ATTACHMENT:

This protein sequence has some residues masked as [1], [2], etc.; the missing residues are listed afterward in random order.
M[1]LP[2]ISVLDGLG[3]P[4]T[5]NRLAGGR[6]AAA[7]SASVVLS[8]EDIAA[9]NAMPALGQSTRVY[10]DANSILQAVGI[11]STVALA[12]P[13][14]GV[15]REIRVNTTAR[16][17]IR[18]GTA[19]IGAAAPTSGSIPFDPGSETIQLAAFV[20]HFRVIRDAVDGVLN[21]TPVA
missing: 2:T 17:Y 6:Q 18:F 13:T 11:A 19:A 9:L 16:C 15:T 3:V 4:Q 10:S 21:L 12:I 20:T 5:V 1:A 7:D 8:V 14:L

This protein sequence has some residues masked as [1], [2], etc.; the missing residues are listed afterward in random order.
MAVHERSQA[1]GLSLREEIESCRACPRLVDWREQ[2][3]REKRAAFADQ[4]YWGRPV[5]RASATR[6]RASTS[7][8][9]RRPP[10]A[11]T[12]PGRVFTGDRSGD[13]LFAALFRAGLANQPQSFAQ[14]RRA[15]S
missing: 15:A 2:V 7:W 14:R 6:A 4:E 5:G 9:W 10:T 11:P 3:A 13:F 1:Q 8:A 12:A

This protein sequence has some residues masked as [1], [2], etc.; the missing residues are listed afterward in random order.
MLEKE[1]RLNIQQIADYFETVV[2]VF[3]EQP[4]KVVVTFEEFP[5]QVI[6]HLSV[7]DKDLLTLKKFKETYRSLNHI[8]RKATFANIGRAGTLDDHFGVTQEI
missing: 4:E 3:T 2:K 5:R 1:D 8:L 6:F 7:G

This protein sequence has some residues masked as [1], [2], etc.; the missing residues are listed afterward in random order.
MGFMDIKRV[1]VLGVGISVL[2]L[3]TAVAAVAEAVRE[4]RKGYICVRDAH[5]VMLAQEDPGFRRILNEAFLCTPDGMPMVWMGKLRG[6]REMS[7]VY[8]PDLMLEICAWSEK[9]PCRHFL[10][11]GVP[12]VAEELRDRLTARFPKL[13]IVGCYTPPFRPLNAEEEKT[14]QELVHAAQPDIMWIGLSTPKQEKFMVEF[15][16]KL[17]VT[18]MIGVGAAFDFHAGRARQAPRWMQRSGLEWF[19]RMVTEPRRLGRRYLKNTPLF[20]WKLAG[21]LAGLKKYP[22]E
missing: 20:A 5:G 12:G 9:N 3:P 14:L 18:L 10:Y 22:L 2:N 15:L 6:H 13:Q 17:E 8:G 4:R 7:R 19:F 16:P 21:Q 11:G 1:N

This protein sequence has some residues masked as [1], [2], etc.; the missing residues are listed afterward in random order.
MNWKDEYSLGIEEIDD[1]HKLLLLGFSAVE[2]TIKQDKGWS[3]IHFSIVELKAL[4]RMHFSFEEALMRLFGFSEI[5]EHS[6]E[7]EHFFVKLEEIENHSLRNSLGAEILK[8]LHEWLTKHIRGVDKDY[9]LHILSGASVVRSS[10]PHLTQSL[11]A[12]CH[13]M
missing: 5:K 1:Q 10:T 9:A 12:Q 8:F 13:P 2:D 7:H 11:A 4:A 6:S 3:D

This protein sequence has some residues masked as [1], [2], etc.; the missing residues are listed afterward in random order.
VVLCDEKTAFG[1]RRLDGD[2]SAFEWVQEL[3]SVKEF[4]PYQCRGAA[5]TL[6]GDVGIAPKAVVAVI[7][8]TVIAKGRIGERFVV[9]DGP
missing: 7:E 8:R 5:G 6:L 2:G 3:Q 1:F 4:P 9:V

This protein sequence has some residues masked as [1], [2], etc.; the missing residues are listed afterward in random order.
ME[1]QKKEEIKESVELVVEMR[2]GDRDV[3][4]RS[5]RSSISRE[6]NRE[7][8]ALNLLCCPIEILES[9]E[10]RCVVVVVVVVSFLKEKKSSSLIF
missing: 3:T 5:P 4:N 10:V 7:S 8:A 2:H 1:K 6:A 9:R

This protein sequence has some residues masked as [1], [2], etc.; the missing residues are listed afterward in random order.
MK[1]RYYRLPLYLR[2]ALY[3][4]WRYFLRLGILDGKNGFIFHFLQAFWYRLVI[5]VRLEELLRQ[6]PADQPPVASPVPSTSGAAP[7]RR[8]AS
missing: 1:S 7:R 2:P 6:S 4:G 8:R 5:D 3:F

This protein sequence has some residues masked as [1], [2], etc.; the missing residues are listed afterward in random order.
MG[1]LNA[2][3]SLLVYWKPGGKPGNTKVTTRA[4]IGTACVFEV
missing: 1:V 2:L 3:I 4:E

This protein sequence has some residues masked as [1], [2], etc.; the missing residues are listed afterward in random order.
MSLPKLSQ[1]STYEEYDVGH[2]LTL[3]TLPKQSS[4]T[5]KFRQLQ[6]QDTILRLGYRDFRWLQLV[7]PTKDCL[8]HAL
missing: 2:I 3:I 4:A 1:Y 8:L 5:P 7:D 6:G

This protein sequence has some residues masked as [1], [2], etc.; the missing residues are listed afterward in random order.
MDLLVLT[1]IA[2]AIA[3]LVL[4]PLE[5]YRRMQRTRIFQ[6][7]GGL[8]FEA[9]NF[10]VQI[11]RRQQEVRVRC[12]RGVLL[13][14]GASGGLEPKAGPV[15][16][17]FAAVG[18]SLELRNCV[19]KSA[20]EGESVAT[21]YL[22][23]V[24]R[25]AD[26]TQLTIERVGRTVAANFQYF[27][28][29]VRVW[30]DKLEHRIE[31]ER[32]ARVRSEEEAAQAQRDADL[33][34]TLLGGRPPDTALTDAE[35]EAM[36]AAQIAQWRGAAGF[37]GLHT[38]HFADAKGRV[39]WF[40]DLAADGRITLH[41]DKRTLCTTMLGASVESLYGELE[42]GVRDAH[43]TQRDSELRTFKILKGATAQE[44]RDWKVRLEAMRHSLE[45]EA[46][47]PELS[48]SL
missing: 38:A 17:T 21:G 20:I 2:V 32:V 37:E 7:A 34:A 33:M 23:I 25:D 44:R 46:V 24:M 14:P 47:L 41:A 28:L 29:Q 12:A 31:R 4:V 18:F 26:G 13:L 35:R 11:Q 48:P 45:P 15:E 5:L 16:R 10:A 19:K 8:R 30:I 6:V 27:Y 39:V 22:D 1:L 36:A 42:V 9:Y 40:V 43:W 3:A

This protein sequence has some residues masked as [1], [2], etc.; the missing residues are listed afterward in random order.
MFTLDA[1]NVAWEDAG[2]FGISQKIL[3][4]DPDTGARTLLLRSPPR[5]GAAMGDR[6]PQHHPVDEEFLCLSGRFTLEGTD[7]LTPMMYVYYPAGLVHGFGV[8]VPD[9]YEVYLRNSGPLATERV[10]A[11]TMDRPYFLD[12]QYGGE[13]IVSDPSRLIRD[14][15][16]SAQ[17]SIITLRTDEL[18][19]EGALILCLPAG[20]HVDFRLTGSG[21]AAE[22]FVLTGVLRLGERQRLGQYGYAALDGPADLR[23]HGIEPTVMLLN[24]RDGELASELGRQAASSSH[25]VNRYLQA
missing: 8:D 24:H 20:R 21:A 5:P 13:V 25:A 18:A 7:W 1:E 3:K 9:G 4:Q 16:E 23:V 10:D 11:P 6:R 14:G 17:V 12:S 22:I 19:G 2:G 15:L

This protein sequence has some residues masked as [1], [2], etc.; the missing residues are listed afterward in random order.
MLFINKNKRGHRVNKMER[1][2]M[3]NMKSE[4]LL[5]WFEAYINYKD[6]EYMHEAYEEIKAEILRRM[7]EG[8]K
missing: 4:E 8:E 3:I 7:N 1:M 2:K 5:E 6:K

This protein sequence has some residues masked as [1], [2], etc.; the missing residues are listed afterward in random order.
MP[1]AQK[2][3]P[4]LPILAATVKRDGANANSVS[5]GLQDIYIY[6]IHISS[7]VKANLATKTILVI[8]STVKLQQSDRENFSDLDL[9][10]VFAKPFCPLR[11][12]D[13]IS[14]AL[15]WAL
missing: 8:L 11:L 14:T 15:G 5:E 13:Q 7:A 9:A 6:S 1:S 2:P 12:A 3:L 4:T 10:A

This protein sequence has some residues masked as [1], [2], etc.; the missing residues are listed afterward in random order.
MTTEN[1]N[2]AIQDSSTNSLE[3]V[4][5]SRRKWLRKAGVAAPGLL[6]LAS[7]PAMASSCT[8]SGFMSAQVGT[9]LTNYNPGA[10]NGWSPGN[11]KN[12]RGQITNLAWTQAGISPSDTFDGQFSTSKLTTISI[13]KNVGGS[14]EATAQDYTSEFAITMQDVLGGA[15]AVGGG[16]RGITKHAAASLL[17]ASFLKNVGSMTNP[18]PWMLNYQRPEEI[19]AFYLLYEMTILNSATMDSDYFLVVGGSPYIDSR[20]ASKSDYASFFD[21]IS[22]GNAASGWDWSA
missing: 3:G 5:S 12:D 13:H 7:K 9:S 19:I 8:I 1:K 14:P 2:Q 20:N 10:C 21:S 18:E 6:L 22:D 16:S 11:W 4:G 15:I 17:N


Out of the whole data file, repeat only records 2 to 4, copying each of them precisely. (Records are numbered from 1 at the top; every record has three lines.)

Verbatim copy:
This protein sequence has some residues masked as [1], [2], etc.; the missing residues are listed afterward in random order.
MAVHERSQA[1]GLSLREEIESCRACPRLVDWREQ[2][3]REKRAAFADQ[4]YWGRPV[5]RASATR[6]RASTS[7][8][9]RRPP[10]A[11]T[12]PGRVFTGDRSGD[13]LFAALFRAGLANQPQSFAQ[14]RRA[15]S
missing: 15:A 2:V 7:W 14:R 6:A 4:E 5:G 9:W 10:T 11:P 3:A 13:F 1:Q 8:A 12:A

This protein sequence has some residues masked as [1], [2], etc.; the missing residues are listed afterward in random order.
MLEKE[1]RLNIQQIADYFETVV[2]VF[3]EQP[4]KVVVTFEEFP[5]QVI[6]HLSV[7]DKDLLTLKKFKETYRSLNHI[8]RKATFANIGRAGTLDDHFGVTQEI
missing: 4:E 3:T 2:K 5:R 1:D 8:L 6:F 7:G

This protein sequence has some residues masked as [1], [2], etc.; the missing residues are listed afterward in random order.
MGFMDIKRV[1]VLGVGISVL[2]L[3]TAVAAVAEAVRE[4]RKGYICVRDAH[5]VMLAQEDPGFRRILNEAFLCTPDGMPMVWMGKLRG[6]REMS[7]VY[8]PDLMLEICAWSEK[9]PCRHFL[10][11]GVP[12]VAEELRDRLTARFPKL[13]IVGCYTPPFRPLNAEEEKT[14]QELVHAAQPDIMWIGLSTPKQEKFMVEF[15][16]KL[17]VT[18]MIGVGAAFDFHAGRARQAPRWMQRSGLEWF[19]RMVTEPRRLGRRYLKNTPLF[20]WKLAG[21]LAGLKKYP[22]E
missing: 20:A 5:G 12:G 9:N 3:P 14:L 18:L 10:Y 22:L 2:N 15:L 6:H 13:Q 17:E 8:G 4:R 7:R 19:F 16:P 21:Q 11:G 1:N